3 steps to becoming a certified B Corp
B Corps, or Beneficial Corporations, are businesses that act in ways that benefit society as a whole. What defines them is their belief that the purpose of a company is not just profits, but also social and environmental good.
The movement of people using business as a force for good has exploded since B Corp certification was launched in 2006. More than 6,200 companies in 87 countries and 159 industries are now certified B Corps.
What is B Corp certification?
B Corp certification is a designation—based on a rigorous assessment—that indicates your business meets the highest standards in three areas:
- Social and environmental performance
Certification attests that B Corps “walk the talk” in a range of business areas, from employee benefits to ethical supply chains and charitable giving. The assessment process includes indicators and best practices that affect all stakeholders and encompass all aspects of a company’s operations and business model to arrive at a holistic view of its overall impact.
- Public transparency
Certified companies must post their impact reports on the B Lab website, which certifies B Corps. This builds public trust in companies’ claims about sustainability and other beneficial practices.
- Legal accountability
Certified B corps are legally required to consider the impact of their decisions on all stakeholders (a model known as stakeholder governance). This ensures that as B Corps grow and evolve, they remain legally accountable to workers, communities, customers, suppliers and the environment—not just shareholders.
The combination of these three pillars is what makes B Corp certification unique.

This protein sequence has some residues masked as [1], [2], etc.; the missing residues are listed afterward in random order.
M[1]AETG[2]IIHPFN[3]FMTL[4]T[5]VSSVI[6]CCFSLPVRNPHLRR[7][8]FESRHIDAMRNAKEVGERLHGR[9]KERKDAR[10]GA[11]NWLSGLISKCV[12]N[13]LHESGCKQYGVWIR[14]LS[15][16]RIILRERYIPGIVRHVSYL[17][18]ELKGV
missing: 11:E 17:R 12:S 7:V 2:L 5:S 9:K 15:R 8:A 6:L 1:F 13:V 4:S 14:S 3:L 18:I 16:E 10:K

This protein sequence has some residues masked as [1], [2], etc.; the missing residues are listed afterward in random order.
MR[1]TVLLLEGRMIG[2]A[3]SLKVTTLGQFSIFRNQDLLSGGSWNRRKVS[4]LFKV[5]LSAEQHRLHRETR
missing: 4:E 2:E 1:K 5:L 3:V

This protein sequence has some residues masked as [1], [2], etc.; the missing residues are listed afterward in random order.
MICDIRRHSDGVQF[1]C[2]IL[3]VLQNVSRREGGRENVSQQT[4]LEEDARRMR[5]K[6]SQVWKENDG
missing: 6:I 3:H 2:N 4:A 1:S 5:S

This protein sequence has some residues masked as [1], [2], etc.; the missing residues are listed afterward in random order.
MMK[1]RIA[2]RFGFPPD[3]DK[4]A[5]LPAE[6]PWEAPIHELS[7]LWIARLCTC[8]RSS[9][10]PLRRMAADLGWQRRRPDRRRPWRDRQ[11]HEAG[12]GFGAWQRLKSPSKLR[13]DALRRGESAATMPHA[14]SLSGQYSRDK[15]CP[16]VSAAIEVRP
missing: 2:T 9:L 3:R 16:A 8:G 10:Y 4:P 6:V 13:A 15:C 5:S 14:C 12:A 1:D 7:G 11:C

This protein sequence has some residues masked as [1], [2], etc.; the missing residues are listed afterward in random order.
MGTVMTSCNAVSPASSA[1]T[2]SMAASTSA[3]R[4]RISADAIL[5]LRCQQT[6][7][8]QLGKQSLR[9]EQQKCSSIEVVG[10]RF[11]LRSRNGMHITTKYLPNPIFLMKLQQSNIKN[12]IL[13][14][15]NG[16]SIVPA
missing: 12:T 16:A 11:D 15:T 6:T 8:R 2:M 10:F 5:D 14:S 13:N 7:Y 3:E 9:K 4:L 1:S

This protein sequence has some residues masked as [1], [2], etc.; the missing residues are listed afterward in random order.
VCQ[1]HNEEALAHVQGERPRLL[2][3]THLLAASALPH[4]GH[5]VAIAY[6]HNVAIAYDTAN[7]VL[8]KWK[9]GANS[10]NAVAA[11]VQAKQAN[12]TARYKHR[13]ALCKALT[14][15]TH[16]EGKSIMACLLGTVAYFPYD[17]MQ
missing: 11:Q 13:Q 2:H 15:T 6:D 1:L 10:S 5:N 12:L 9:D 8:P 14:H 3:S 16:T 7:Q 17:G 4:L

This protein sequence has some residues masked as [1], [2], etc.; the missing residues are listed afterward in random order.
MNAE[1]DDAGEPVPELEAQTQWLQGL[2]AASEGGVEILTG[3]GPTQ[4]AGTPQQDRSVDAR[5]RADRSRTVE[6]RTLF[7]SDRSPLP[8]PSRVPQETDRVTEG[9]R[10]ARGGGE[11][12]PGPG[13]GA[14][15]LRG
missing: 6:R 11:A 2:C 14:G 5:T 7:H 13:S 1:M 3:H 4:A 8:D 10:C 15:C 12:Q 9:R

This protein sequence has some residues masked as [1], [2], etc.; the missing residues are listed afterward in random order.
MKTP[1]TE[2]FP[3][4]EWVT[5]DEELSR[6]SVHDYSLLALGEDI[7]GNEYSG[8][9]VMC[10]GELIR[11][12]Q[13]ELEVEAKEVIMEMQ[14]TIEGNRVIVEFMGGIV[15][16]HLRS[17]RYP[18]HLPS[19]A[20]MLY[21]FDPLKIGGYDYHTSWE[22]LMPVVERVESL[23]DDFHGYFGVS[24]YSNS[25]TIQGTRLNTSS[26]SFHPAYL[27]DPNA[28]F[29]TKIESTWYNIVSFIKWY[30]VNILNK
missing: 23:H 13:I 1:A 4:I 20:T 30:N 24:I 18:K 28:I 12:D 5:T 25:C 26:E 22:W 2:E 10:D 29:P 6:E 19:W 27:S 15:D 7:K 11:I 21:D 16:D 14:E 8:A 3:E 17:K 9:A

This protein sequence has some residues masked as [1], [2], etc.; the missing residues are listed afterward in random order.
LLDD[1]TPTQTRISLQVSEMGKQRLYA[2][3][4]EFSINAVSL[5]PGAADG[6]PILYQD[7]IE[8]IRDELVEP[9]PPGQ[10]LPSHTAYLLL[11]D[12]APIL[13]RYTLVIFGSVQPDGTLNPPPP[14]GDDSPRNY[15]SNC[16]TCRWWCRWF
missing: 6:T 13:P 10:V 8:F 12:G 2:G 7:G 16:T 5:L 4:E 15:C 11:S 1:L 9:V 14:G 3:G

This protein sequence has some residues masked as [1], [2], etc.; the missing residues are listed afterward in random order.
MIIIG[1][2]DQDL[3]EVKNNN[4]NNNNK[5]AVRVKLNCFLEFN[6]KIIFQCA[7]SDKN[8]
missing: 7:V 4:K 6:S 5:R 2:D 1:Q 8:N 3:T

There are plenty of examples of Canadian B Corps. One is The Unscented Company, which offers a complete line of unscented home and body care products sold in refillable bottles. Another is Chandos, an employee-owned construction company that’s committed to becoming net zero by 2040.
What are the benefits of getting certified as a B Corp?
Michelle Reid, a BDC advisor, Corporate Sustainability and B Corp , says certification carries numerous benefits:
- A greater understanding of your potential
The assessment and certification process helps you clearly define your company’s impact.
- Improved operational performance
The need to recertify every three years promotes continuous improvement.
- Trust in your brand and increased credibility
This is a true perk given that today’s consumers are skeptical about “greenwashing” and likely to question claims.
- The opportunity to differentiate your business from industry competitors
Thanks to third-party verification, many B Corp companies become leaders in their industries.
- An improved ability to attract, engage and retain talent
Employees want to see their values reflected in the organizations they work for.
- A leg up in raising capital
Because B Corps are generally better managed than their peers, they are also lower risk for investors—making it easier for entrepreneurs to raise funds.
But in Reid’s view, as valuable as these benefits are, the biggest gains are made during the certification process. That’s because the program is designed to help companies understand how they can maximize impacts in every area of their company.
“The B Impact Assessment gives you holistic insight into your company, and most businesses get really excited about that,” says Reid.